Lawmakers Consider Study Of Meth's Strain On Montana's Social Services
Lawmakers in Helena Wednesday considered a proposal to study how increased reports of meth use in Montana are impacting the state’s social services.
Representative Ellie Hill Smith, a Missoula Democrat, says the state needs to find a solution for, what she describes as, a meth problem that’s draining state resources:
"Instead of continuing to pour money into overcrowded jails, into the Office of the Public Defender and on and on, perhaps we can find a different way to solve that."
House Joint Resolution 6 says increased use of meth in Montana is corresponding to more work being done in law enforcement investigations, increases in district court caseloads and jail and prison populations. As well as more kids going into foster care.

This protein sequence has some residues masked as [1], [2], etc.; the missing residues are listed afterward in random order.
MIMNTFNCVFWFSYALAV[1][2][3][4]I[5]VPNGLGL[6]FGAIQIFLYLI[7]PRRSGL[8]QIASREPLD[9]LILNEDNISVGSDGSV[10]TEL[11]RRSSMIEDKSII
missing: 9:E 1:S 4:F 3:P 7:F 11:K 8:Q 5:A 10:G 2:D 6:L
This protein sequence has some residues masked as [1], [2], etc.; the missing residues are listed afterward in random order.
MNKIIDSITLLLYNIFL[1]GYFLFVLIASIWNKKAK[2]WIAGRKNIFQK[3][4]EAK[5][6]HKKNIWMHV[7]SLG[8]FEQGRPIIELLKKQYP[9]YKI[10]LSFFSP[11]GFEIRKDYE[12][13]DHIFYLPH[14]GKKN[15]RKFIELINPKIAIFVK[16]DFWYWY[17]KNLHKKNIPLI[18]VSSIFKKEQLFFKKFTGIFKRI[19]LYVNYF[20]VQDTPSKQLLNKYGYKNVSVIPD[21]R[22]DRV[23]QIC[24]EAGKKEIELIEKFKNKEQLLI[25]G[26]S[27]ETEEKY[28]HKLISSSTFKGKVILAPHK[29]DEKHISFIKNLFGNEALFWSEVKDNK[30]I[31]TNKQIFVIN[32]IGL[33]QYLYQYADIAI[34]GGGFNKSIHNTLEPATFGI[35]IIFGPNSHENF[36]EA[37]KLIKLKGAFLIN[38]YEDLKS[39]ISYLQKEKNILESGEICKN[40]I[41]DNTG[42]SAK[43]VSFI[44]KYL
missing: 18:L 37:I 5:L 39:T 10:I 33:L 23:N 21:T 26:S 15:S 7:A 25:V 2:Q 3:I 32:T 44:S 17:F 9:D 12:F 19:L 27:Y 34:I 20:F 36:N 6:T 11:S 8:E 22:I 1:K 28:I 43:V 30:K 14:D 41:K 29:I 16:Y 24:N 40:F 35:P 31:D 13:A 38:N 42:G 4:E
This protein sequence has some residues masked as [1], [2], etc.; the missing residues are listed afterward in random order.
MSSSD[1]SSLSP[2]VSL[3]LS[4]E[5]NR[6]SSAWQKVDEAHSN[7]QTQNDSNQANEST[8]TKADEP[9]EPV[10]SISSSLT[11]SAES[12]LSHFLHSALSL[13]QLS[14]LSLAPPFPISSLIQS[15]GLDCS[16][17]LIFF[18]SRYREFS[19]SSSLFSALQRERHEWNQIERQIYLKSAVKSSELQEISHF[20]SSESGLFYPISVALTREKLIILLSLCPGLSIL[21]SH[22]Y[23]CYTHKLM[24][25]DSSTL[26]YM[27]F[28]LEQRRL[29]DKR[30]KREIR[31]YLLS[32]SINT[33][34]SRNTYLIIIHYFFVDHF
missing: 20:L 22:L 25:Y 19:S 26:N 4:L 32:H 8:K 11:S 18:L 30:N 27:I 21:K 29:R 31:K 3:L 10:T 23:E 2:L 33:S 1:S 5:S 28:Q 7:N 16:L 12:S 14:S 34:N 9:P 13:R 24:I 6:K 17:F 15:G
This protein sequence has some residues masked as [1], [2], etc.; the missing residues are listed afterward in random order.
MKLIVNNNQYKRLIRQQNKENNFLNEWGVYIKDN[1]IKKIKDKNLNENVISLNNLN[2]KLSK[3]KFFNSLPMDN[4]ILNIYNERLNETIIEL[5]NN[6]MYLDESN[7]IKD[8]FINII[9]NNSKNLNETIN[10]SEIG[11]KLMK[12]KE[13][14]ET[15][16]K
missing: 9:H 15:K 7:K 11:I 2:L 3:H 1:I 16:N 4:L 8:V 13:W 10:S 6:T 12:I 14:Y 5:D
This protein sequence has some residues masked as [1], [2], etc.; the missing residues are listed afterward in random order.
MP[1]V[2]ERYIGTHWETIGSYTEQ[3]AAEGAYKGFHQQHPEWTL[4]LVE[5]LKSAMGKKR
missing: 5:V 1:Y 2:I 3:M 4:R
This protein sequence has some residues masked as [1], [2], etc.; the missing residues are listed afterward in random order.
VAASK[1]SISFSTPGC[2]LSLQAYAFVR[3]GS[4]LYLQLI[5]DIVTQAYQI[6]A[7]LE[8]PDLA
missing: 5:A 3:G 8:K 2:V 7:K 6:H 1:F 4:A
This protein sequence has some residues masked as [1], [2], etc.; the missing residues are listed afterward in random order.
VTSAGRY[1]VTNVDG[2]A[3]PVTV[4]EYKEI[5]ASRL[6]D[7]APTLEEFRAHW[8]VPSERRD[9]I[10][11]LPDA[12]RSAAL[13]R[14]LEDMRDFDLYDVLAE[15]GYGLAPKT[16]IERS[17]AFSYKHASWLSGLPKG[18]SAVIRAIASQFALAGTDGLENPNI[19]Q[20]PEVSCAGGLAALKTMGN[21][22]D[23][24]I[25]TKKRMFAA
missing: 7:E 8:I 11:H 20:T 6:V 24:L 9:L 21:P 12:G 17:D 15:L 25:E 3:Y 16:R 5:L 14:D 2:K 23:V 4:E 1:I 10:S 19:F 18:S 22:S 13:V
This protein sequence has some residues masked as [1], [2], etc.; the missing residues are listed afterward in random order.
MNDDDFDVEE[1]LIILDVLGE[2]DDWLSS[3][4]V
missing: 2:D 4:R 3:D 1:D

"The Protect Montana Kids Commission from last session noted that 1000 of the 3000 kids in foster care, so a third, were placed in foster care because of methamphetamine use," Hill Smith says.
Hill Smith’s proposal would require an interim group of lawmakers, attorneys, local law enforcement, district court judges, public health workers, as well as others, to study how the reported increase of meth use in the state could be costing the state’s social systems.
No one testified against the bill.
Hill Smith says she has received support from numerous groups representing local law enforcement, cites, and counties.
The proposal would require the study of meth use in Montana to be completed by September of 2018. Lawmakers in the House Human Services Committee didn’t vote on the resolution after it was introduced Wednesday.